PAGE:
4 Reasons to get published, and 7 reasons to self-publish

Terry's BooksIn this day and age, in which anyone can publish and distribute their books electronically, or self-publish them by going down several routes (none of which need include the traditional vanity publisher), why should anyone bother approaching a traditional publisher? After all, very few of the thousands of manuscripts that publishers receive find their way into book form, and of those that do, very few hit the big time.

There are, in fact, at least 4 reasons to try to get published by the age-old process of going to publishers. On the other hand, there at least 7 reasons to abandon the commercial publishing route, and do it yourself. In this article I look at both options, in particular from the perspective of an ICT co-ordinator in a school -- although the points could easily apply in many other contexts.

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Ebooks: No Need For Publishers To Worry?

Still safe?Are ebooks merely a footnote to publishing? I attended a Society of Authors' conference yesterday afternoon, and the panelists seemed to take that view. Apparently, according to the latest stats, ebooks in the UK account for only about 2% of the published output, and next year it's not predicted to rise to much above 3%. From this, the panelists concluded that the book industry was unlikely to go the way of the music industry.

Far be it from me to question the experts, but it seems to me that a few things are not being considered here.

Firstly, it's generally the case that when there is a sudden transformation, it's almost impossible to predict that it's going to happen. There's even a theory to help explain such changes: catastrophe theory. A good example is boiling water: until the last second, there is almost no indication that anything dramatic is about to happen to the state of the water.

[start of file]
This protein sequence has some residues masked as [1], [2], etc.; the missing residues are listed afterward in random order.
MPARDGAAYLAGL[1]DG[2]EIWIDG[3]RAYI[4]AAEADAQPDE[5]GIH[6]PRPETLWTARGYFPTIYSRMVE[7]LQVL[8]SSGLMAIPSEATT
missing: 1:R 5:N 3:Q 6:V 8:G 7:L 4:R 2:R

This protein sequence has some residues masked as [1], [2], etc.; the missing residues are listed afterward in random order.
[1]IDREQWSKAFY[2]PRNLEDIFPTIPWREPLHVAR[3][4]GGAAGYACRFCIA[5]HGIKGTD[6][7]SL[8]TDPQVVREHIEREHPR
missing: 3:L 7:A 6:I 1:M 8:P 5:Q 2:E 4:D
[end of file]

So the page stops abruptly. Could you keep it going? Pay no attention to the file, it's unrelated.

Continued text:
So, just because only two or three percent of published books are in the form of ebooks should not, in itself, give any comfort to publishers at all.

Secondly, it is now technically feasible to sell books in single chapters. It used to be the case that you had to buy an album, and hope that most of the tracks were OK. Now you can buy only the tracks you want. By the same token, why should I have to buy a whole book, when there may only be one or two chapters that are relevant to my needs? One of the things preventing this may be that there are not good enough micropayment systems around (I say 'may' because there wasn't the last time I looked; there may be now).

Thirdly, when it comes to niche publishing, the situation may be different. I wonder, for example, what the proportion is in educational publishing or, even more specialised, ICT in education?

Fourthly, and this was actually stated by the panellists present, it is essential these days that if you're going to publish a book, you have to make sure there is an e version. This advice probably comes naturally to those of us have been experimenting with print-on-demand.

Like a lot of people, I like the feel of a 'real' book, and I like being able to put physical bookmarks and post-it notes in it, and to annotate it (in pencil, of course). But given ebooks' convenience and lack of weight, and the growing ubiquity of devices on which to read them, I think the panellists were perhaps being more optimistic than may have been justified.